Lime take on Uber’s Jump e-bikes and rake in $170M
The Covid-19 craze claims yet another victim as the micro-mobility market seeks consolidation. Scooter and bike-sharing company Lime managed to convince Uber and Google’s alphabet to lead a financing round over $170M.
In return for their money, Lime takes over the e-bike and e-scooter business from Uber under the Jump brand. This will help Uber to write off a sizable portion of its cash losses. Besides, Uber had already been involved in Lime before and is therefore only adding to its minority share. However, none of the companies disclosed the size of the new stake.
The ride-hailing business is not the only one to suffer, of course. Lime itself is now valued at $510 million after the new deal, a 79 per cent drop from its previous valuation as The Information notes.
The company had pulled its fleet of electric kick scooters from 99 per cent of its markets worldwide when the pandemic took hold as reported. As a result, the company has now laid-off 13 per cent of its global staff, not counting numerous contractors. Also Uber had announced this week that it would cut 3,700 jobs, about 14 per cent of the workforce.
For Lime though, the lay-offs, follow financial problems that already surfaced in January when Lime announced it was withdrawing from twelve cities due to lack of profitability.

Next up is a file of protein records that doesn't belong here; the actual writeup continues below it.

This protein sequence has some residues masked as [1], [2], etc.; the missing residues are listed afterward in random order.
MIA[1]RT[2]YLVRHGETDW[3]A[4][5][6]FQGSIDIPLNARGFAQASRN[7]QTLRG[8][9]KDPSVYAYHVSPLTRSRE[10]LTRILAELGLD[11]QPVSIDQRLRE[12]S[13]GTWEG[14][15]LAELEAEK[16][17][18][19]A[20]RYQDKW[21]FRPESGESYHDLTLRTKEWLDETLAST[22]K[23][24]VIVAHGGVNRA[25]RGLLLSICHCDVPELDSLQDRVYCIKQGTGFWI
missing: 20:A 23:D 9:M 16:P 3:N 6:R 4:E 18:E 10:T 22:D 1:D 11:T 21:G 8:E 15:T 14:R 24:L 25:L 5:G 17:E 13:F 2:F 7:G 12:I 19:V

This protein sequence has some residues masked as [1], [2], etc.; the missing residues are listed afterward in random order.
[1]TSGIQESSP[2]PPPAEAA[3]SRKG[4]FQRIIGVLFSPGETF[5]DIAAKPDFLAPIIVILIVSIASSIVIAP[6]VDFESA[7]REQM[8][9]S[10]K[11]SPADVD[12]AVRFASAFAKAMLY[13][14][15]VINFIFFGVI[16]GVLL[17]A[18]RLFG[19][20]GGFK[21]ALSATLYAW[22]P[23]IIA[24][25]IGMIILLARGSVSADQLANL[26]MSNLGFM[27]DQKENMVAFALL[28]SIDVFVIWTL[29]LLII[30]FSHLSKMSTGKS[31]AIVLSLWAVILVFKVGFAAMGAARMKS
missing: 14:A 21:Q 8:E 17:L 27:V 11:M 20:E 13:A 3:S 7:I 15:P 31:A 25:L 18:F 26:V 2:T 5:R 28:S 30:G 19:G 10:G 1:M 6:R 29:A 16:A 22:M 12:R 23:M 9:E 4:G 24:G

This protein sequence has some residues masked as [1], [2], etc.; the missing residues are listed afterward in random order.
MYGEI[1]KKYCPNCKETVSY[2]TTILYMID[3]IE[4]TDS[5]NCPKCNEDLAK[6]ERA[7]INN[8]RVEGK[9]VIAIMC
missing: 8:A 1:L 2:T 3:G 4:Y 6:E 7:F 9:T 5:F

With the new funding, however, Lime hopes to continue. The newly-promoted Wayne Ting, now Chief Executive Officer, said in a statement that “micro-mobility will be vital to the new world affected by COVID-19 and we are already seeing this as cities begin to move again”.
Once transport indeed begins moving again, drivers will be able to rent Lime’s scooters in Uber’s app, and vice versa with Uber’s Jump bikes and scooters in Lime’s app as before.
Neither Lime nor Uber are alone with these problems though. The sharing business as a whole has taken a huge hit. Bird went on pause in Europe at the beginning of April. The company also made 30 per cent of its workforce redundant at short notice. 406 of 1,387 employees had to leave. Unlike Lime, however, Bird’s capital was expected to last “well into 2021”, partly because of the redundancies.
Sweden’s Voi had also closed down its services in “most of our cities”. According to the company, it still has “a solid financial base until 2021”, but will lay off some of its employees. On the latest count, Voi was operational in Stockholm, Gothenburg and Uppsala in Sweden as well as Oslo and Helsinki. Also in Copenhagen, people may take a little e-scooter for a ride again.